Laura Florea, managing partner at Point Public Affairs, took her first foray into the world of public affairs in 1995. At that time, the concept was just beginning to become established. Fourteen years later, the Romanian public affairs market is still emerging and needs five-seven years to close the gap with other more developed markets, predicts the partner.
How has the Romanian public affairs market changed since you entered it?
The Romanian public affairs market, as a self-contained one, has slowly evolved since 1995. Companies, NGOs, civil society and social partners have rolled out more or less public affairs and lobby activities during this time, but without using those terms. Specialized public affairs agencies came into existence later on.
I started my career in public affairs in a specialized agency that was the first player on the market and, for a long time, the only one. But the local public affairs market has really begun to emerge in the last three-four years and more significantly since Romania’s EU accession. Romanian institutions’ need to interact with European ones and other players’ intention to enter onto the local market were among the main reasons for the development of the local sector.
How would you characterize the market?
There is no doubt that it is an emerging one, and there is plenty of space for future development. Poland, Hungary and the Czech Republic have more developed markets than ours. There are only five-six specialized public affairs agencies in Romania, and they are still small. But I think that the gap between Romania and other countries will be closed in the next five-seven years, owing to Europe’s tangible and significant interest in Romania and the country’s size (it is ranked seventh in Europe for population and area).
What is the value of the local public affairs market?
The Romanian lobbying and public affairs market was worth about EUR 50-70 million last year, according to our estimations. This figure includes public affairs and lobby agencies’ turnovers, sums resulting from public affairs activities conducted by some PR agencies, companies’ costs for public affairs activities and lawyers’ returns generated by such projects. Turnovers of specialized agencies represent just a small percentage of this total. Besides, we also took into consideration the 50 biggest companies in Romania that carried out public affairs activities and budgeted for them in their financial reports.
What kind of customers do you have?
Our customer portfolio includes companies, business and professional associations, and NGOs – all those stakeholders that need or intend to lobby for public policies and want to intervene with public authorities or to promote their cause to them.
How would you characterize public affairs as a business model? Do companies need more help from public affairs agencies now than ever?
Companies need lobbying rather than public affairs services. As a business, I haven’t seen a larger development this year than in 2008. Besides, our agency has only been active on the market for two years, so it is to be expected that we would post a growth in activity in 2009.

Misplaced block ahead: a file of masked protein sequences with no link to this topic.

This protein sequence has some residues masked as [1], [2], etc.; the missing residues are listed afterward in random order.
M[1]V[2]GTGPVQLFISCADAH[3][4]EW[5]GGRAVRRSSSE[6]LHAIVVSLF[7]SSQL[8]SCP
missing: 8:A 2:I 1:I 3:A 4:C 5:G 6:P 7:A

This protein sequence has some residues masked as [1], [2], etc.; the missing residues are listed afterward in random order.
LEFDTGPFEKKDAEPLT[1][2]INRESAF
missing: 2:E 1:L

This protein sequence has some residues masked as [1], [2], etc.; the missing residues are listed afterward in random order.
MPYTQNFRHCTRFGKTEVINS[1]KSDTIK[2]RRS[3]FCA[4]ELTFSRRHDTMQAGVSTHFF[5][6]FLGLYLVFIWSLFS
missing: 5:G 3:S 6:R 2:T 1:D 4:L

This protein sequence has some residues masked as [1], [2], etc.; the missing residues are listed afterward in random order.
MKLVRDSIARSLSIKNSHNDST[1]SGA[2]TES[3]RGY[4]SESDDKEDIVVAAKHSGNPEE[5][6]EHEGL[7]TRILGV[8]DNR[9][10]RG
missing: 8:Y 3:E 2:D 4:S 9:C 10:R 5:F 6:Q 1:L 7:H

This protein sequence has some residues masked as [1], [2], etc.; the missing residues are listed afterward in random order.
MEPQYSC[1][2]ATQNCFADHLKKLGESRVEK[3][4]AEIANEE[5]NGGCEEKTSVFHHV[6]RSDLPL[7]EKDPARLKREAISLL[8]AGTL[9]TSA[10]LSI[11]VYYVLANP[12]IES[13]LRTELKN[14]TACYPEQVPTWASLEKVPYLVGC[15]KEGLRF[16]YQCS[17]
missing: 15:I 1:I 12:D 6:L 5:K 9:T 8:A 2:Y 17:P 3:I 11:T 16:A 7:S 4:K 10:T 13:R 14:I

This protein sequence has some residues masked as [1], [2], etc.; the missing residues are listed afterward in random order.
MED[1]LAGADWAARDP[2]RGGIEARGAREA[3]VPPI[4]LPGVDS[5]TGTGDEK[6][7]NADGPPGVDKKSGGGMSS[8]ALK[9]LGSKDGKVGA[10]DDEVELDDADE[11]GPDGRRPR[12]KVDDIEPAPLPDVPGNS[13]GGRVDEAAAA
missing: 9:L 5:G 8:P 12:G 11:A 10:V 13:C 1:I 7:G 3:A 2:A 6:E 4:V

Is a public affairs company more difficult to run than other businesses that focus on providing professional services?
I think that a public affairs business is the most difficult one in the professional services businesses category, because it is multidisciplinary. We need expertise in communication, law, political analysis and sociology. It is hard to find all of these skills and put them together. Plus, we have to be creative no matter how arid this field is.
How profitable is such a company on the local market?
As long as you are good and get customers, your business will be profitable. But it is hard to attract new customers in such a context. The market is underdeveloped; people are wary of this activity and think they have expertise in everything. Besides, not all multinationals active in Romania have their own public affairs corporate culture. But the services sector is more profitable than other ones, such as manufacturing, for example.
What added value do public affairs agencies bring to a company?
Analysis and research are the essential base of our activity. We monitor in a specialized way the draft laws and conduct political analyses, which is the first added value. As for lobbying, it is evident that it is hard for a company to makes it voice heard in the business community. Lobbying refers to a whole industry interest rather than to a single company one and it is conducted through business organizations and professional associations. The agency’s role is to lobby, supported by professional and specific mechanisms. Companies may run public affairs activities internally, but it is more expensive than to outsource it to a specialized agency.
What is the difference between public affairs and lobbying?
Public affairs is about promoting the interests of an industry to the public authorities, while lobbying is more specialized and refers both to influencing public policies and legislative changes.
What are the most common mistakes in lobbying?
The first and most common mistake is not to monitor the legislative activity of state authorities such as parliament, government, ministries and European institutions. If they don’t do this, companies are over a barrel and have no idea what happened. Many people think that daily monitoring is a waste of time. Another frequent mistake is if an organization says from the very beginning: “No! We don’t want this, we don’t agree with it and we’re kicking up a row!” No one will succeed that way. You have to come up with a solution instead. Last but not least, many people currently don’t bone up on an issue.